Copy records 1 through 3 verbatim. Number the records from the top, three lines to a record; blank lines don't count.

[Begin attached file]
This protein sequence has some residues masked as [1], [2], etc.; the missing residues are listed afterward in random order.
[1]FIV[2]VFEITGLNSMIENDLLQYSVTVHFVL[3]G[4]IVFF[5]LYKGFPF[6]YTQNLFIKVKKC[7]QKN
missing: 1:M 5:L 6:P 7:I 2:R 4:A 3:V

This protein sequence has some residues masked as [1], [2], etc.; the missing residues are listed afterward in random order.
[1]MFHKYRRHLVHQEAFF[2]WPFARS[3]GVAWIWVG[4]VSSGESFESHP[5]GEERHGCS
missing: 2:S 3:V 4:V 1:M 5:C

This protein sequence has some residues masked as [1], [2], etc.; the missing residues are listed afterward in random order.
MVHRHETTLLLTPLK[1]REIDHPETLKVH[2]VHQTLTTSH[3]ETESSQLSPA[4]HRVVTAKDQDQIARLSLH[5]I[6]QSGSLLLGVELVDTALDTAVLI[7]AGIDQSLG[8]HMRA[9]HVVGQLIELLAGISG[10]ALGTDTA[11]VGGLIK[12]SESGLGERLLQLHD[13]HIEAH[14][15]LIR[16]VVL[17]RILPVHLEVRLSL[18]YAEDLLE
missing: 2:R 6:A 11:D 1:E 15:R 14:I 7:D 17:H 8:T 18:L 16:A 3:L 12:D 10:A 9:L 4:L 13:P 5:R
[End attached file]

This protein sequence has some residues masked as [1], [2], etc.; the missing residues are listed afterward in random order.
[1]FIV[2]VFEITGLNSMIENDLLQYSVTVHFVL[3]G[4]IVFF[5]LYKGFPF[6]YTQNLFIKVKKC[7]QKN
missing: 1:M 5:L 6:P 7:I 2:R 4:A 3:V

This protein sequence has some residues masked as [1], [2], etc.; the missing residues are listed afterward in random order.
[1]MFHKYRRHLVHQEAFF[2]WPFARS[3]GVAWIWVG[4]VSSGESFESHP[5]GEERHGCS
missing: 2:S 3:V 4:V 1:M 5:C

This protein sequence has some residues masked as [1], [2], etc.; the missing residues are listed afterward in random order.
MVHRHETTLLLTPLK[1]REIDHPETLKVH[2]VHQTLTTSH[3]ETESSQLSPA[4]HRVVTAKDQDQIARLSLH[5]I[6]QSGSLLLGVELVDTALDTAVLI[7]AGIDQSLG[8]HMRA[9]HVVGQLIELLAGISG[10]ALGTDTA[11]VGGLIK[12]SESGLGERLLQLHD[13]HIEAH[14][15]LIR[16]VVL[17]RILPVHLEVRLSL[18]YAEDLLE
missing: 2:R 6:A 11:D 1:E 15:R 14:I 7:D 17:H 8:T 18:L 16:A 3:L 12:D 10:A 9:L 4:L 13:P 5:R